Happy, Happy


I don’t know how many remember my library update post that talked about the 5th graders who like to tease me with annoying songs. Pink Fluffy Unicorns Dancing on Rainbows was a popular one for a while.

Aren’t you so glad I refreshed your memory? You’re welcome!

A couple of weeks ago I was shopping for Valentine decorations at Michael’s when I rounded the checkout line and I saw many pink fluffy unicorns. I weighed the price of a small, stuffed unicorn against the joy in torturing 5th graders with my dorktitude for all of 2 seconds before I tossed that doe-eyed horse into my cart next to the glittered hearts. Then I rushed home so I could gloat on instagram. One student, a boy, conceded the girls were going to flip, but that the unicorn needed a stage and a rainbow. I said, sure, every unicorn needs a rainbow and stage! Sadly, I don’t have that kind of time. I told him he was more than welcome to make one. I didn’t think about it again until the next week.

How awesome is this kid? I was so proud and told him so at least a million times. I just love it and it’s now on display where it’s the first thing people see when they walk into the library.

I’m so lucky to volunteer in the library. I love it so, so much. I love the kids, I love the books, I love the environment. I love that I leave my door open all the time and now the older girls come and visit me during recess. I love that they trust me enough to tell me about their crushes, frenemies, worries about grades. (“But don’t say anything Mrs. Kendall because I will just die if he finds out!”) I love that all they want are hugs and more hugs.* I love the way the younger ones get so excited when they find a book they like and how you can hear a pin drop when I read to them. I love my fancy rainbow loom ring, the pictures I get every week, and painstakingly wrapping books in clear contact paper so they’ll last longer. Seriously, I do. Methodical, brainless-but-detailed tasks are perfect for minds that don’t know how to slow down.

I especially love that while I wrapped a book under the watchful eye of a 5th grader she said, “Wow. You, like, really really care about this library and us so much. Crazy.”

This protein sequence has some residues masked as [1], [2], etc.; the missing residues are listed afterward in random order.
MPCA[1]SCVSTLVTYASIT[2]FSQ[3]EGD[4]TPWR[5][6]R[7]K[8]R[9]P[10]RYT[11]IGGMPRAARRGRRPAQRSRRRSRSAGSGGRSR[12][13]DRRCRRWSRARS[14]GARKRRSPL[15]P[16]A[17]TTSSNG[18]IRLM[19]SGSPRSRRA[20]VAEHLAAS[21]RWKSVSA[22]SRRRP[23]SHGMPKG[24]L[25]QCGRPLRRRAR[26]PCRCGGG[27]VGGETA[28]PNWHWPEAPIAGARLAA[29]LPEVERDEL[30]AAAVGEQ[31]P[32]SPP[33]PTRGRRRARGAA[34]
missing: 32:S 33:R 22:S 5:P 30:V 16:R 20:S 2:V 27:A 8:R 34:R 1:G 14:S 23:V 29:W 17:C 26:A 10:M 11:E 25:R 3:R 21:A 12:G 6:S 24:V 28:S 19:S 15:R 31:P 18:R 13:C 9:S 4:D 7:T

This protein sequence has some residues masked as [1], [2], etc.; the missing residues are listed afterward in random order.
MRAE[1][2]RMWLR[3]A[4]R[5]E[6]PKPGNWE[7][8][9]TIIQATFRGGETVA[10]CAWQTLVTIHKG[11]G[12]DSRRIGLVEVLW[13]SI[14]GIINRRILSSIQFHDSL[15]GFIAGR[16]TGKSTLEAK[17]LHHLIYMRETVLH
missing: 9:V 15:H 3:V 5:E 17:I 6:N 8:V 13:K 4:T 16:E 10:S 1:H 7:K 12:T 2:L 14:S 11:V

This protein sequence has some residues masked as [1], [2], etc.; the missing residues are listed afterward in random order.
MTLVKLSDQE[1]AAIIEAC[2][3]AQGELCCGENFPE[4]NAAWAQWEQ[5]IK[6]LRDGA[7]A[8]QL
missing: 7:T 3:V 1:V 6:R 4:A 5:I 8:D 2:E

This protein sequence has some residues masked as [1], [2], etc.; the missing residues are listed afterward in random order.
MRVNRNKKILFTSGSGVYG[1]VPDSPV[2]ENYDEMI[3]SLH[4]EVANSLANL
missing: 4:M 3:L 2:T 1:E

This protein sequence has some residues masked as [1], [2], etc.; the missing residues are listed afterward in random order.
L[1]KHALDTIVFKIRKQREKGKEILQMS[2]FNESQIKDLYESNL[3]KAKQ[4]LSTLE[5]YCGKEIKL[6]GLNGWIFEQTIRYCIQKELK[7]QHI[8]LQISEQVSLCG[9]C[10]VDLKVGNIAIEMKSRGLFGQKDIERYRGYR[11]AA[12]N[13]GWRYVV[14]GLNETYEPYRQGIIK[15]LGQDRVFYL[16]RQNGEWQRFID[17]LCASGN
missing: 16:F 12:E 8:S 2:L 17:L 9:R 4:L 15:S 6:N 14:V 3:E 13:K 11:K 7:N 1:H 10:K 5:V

She’s right on both counts.

*I only hug the girls in 5th-7th grade, but not because I think older boys don’t need hugs. On the contrary, I think they need twice as many hugs! I just don’t feel comfortable showing physical affection unless I really know the parents and they know I’m not some crazy pedobear out to destroy lives. I wrote about this some more on Facebook this morning, but let’s just say that, like Erin says in the comments, I give good side squeezes. :)

Jules Kendall writes about books, family, and easygoing simplicity.


  1. Susan G says

    Such a wonderful post. I volunteered at Rachel’s school 5th-8th grades teaching an art class once a week. Being around all those great kids (and all those hugs) was so amazing! Sniff sniff. Your post made me miss that. A lot. Glad you are having that experience – and they are so lucky to have someone who cares as much as you do.

  2. says

    I have vivid memories of my elementary school librarian. She read “The Twits” to us, using different voices, and we were spellbound. She was wacky and out there and we loved her.

    Love reading this!

  3. Erin says

    I love that you love it & the kids can clearly see that. So valuable for them! It makes me sad that you feel you have to avoid hugging the boys. I’m a middle school teacher and I don’t hesitate to hug boys if they’re asking/open to it…you’re right that they need it. Middle school is not a time when kids feel enough love, from themselves or others!

    I HAVE perfected the side-arm squeeze, however 😉

    • says

      It’s sad, right? Hugs are now suspicious. Sigh. Thanks, lunatic female teachers with issues you decide to take out on children.

      I’m a master at the side squeeze now, too! :)

  4. says

    I needed a reminder about that ear worm like I needed a hole in the head. It took WEEKS to get it out of my head last time.

    But if that’s the cost of hearing all about your library experiences, I’ll pay it. I would have loved to have someone like you as a librarian growing up.

  5. says

    I had not heard that song before…so thank you for that. I guess if I need to annoy the crap out of my two nephews, I’m busting this one out. I owe them big time after they got “What the Fox Say?” stuck in my head for a week straight. :-)

    That kid is a genius. It’s great to know there are great people out there who encourage kids to use their imaginations and have fun!

  6. says

    I TOTALLY posted that video on my Facebook feed. I hadn’t heard it. Benefit of homeschooling, I suppose. But now I am sharing with everyone because I love giving other people ear worms.

    So glad you love your job. Your joy in it shines in every post. I wish everyone could be that happy in their work!

  7. Kim from Philadelphia says

    As a lifelong nerd and a bookish child, I spend my happiest times in our school library. I adored our librarian, who recognized my love affair with books. I felt oh so special when she allowed me to take home 4 books a week instead of one! Three times a week, in 7th and 8 th grades, I chose to clean the library instead of going to recess ( which, in our Catholic school, was quite boring)

    I mention this because I totally get what you are saying about your love if the library, the kids, and the interactions you share with them. They are lucky to have you there, Jules!

  8. Jaimie says

    I find it strange that it’s okay to hug the girls but not the boys. Not to be disgusting, but you could be a pedophile targeting girls just as easily as boys. Why not have a policy that’s either hugs for all, or for none?

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